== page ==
Various views on how everything came to be can be summarized in two major categories depending on the most important authority that informs the view: Biblical Creationism and Scientific Creationism. Biblical creationism emphasizes what the Bible teaches about the existence of God and his role in supernaturally creating all things. It takes its data from the exegesis of the Bible. The various scientific views of creationism include more or less of an emphasis on secular science and evolutionary ideas with much less, if any, participation by God.
A third major category of creationist views arises from other ancient religions. These are mostly polytheistic or mythological explanations of creation, such as the many creation accounts of the ancient near east. I will not address them in this essay.
Today, the most common biblical creationist viewpoint is young earth creationism. It teaches that the Bible contains a straightforward account of how God supernaturally created the heavens, the earth, and all that is in them in six normal days about 6,000 to 10,000 years ago. It teaches that there was a real Adam and Eve, that all death came through the sin of Adam, and that Noah’s flood was a worldwide catastrophic judgment by God that has important implications for present studies of geology and geography.
According to this view, the interpretation of historical or observational scientific data must be brought into agreement with biblical data rather than the other way around. The Scripture is a sufficient witness to creation and does not require the additional input of science to explain the basic elements of creation.
With the remainder of the views, science is viewed as an authority alongside or superior to the Bible.4 For them, the Bible must be accommodated to the results of science so that a concord can be found between the two competing authorities.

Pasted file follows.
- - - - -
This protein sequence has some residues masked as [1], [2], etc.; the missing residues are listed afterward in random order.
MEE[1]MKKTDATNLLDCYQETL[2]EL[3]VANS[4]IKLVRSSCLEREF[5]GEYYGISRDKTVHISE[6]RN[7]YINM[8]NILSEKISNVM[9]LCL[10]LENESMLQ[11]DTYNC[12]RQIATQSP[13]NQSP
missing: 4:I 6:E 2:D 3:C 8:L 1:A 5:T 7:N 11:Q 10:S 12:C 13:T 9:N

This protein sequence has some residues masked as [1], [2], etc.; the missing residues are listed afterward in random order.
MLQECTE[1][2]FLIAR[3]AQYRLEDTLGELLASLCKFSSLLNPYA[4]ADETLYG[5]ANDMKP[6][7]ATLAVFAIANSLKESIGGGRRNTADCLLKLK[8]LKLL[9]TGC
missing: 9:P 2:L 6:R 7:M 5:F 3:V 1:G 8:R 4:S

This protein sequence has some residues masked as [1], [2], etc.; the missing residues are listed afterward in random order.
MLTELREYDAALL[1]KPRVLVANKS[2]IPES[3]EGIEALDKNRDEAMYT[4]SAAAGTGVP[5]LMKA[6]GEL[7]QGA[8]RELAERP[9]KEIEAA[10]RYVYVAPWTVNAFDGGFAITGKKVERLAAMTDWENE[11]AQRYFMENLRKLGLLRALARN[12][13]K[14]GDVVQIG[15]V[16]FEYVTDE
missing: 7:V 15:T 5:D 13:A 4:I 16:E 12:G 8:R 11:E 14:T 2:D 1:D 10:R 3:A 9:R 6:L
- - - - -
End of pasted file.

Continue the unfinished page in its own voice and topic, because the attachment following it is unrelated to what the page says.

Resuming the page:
We also have old earth creationist views such as the gap and pre-creation chaos theories. These views postulate a ruin followed by a reconstruction either before Genesis 1:1 or between Genesis 1:1 and 1:2, after which the creation account is understood as literally true, occurring in six literal days.5 So, the gap and pre-creation theories hold to six days, but only after an indeterminate length of time prior to the six days. This is why I class it in the biblical creationism category (although I could be convinced to class it with the scientific creationism views). Popularized by the Scofield Reference Bible, this understanding grants prominence to geology by accepting the long geologic ages as a necessary part of the biblical timeline of world history. This view was popularized just over 200 years ago6 and can be held with or without biological evolution. One variant is that the ‘mineral creation’ is old while the living organisms are young. Another variant is that there were animals and/or angels prior to the ruin and reconstruction.7